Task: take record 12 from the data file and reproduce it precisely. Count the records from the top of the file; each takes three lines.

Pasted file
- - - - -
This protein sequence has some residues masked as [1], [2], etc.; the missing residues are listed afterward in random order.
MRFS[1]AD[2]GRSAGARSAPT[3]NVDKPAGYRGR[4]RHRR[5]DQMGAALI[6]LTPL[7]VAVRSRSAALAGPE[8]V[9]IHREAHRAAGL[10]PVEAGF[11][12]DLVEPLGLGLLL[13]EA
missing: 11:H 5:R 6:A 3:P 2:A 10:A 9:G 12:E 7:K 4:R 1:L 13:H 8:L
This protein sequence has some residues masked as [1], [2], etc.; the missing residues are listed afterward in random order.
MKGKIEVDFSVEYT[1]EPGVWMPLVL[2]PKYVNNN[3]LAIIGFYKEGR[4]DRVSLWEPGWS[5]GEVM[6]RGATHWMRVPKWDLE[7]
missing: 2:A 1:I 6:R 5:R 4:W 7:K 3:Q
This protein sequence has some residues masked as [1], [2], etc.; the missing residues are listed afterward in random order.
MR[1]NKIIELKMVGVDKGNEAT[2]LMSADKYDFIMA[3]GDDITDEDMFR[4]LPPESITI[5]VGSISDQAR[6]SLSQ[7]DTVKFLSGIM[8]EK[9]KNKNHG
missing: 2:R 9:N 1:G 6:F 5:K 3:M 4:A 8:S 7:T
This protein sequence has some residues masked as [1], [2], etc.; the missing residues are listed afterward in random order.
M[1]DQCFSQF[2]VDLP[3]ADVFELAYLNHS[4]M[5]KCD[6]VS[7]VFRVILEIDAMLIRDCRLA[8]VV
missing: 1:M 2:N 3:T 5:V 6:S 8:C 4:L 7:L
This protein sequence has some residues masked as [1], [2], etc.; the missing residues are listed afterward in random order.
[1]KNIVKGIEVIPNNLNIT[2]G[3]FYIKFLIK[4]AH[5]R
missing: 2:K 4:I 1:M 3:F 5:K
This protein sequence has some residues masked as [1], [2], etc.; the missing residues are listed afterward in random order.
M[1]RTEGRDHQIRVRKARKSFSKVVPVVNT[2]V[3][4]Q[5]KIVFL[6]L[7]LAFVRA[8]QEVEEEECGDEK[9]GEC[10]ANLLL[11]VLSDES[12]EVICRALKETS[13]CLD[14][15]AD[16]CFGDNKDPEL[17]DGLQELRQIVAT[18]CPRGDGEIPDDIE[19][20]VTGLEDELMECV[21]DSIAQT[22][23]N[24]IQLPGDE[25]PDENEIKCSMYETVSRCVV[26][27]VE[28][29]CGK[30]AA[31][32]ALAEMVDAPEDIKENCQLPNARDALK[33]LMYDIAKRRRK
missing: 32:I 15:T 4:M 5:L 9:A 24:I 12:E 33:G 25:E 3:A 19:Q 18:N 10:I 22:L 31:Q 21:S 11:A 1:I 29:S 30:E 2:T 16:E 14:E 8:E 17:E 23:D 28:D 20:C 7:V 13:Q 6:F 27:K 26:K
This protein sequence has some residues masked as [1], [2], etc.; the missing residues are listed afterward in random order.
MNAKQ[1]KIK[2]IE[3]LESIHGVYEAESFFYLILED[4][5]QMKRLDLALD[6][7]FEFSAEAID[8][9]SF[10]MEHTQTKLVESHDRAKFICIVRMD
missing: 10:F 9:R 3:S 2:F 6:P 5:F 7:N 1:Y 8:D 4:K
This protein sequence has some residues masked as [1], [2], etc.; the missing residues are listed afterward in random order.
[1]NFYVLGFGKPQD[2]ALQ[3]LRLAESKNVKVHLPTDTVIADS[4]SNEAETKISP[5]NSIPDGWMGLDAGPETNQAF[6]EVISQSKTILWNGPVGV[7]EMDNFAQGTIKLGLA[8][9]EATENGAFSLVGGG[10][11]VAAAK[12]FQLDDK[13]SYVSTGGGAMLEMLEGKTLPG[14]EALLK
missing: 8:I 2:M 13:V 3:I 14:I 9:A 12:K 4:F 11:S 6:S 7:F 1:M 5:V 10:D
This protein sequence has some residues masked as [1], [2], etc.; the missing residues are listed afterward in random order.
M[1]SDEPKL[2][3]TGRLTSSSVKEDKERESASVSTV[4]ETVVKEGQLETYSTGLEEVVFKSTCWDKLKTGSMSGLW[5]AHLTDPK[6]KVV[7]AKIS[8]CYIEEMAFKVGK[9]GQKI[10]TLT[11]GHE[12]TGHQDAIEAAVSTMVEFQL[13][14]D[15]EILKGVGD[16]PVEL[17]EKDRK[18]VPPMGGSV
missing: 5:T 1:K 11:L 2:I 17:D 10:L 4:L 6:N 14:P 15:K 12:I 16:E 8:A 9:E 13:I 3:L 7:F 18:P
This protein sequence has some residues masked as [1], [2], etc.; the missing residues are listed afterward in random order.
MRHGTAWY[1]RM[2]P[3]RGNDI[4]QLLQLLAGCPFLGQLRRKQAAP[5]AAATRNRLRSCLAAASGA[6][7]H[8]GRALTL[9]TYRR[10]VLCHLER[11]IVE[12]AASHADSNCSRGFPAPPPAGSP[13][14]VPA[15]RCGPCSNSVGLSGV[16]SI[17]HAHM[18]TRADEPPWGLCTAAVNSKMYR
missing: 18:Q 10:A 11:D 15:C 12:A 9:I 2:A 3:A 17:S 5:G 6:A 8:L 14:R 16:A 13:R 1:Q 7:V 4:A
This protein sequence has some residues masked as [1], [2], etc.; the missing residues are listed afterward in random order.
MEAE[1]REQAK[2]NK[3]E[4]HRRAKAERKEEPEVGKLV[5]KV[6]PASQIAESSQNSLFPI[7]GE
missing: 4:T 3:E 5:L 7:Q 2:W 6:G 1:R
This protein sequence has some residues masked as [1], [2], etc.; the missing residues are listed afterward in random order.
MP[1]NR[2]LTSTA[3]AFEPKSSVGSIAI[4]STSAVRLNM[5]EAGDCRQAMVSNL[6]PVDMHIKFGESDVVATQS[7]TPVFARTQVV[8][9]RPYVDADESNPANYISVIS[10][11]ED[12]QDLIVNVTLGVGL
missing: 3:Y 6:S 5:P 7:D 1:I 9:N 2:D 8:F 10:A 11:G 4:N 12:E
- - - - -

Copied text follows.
This protein sequence has some residues masked as [1], [2], etc.; the missing residues are listed afterward in random order.
MP[1]NR[2]LTSTA[3]AFEPKSSVGSIAI[4]STSAVRLNM[5]EAGDCRQAMVSNL[6]PVDMHIKFGESDVVATQS[7]TPVFARTQVV[8][9]RPYVDADESNPANYISVIS[10][11]ED[12]QDLIVNVTLGVGL
missing: 3:Y 6:S 5:P 7:D 1:I 9:N 2:D 8:F 10:A 11:G 4:N 12:E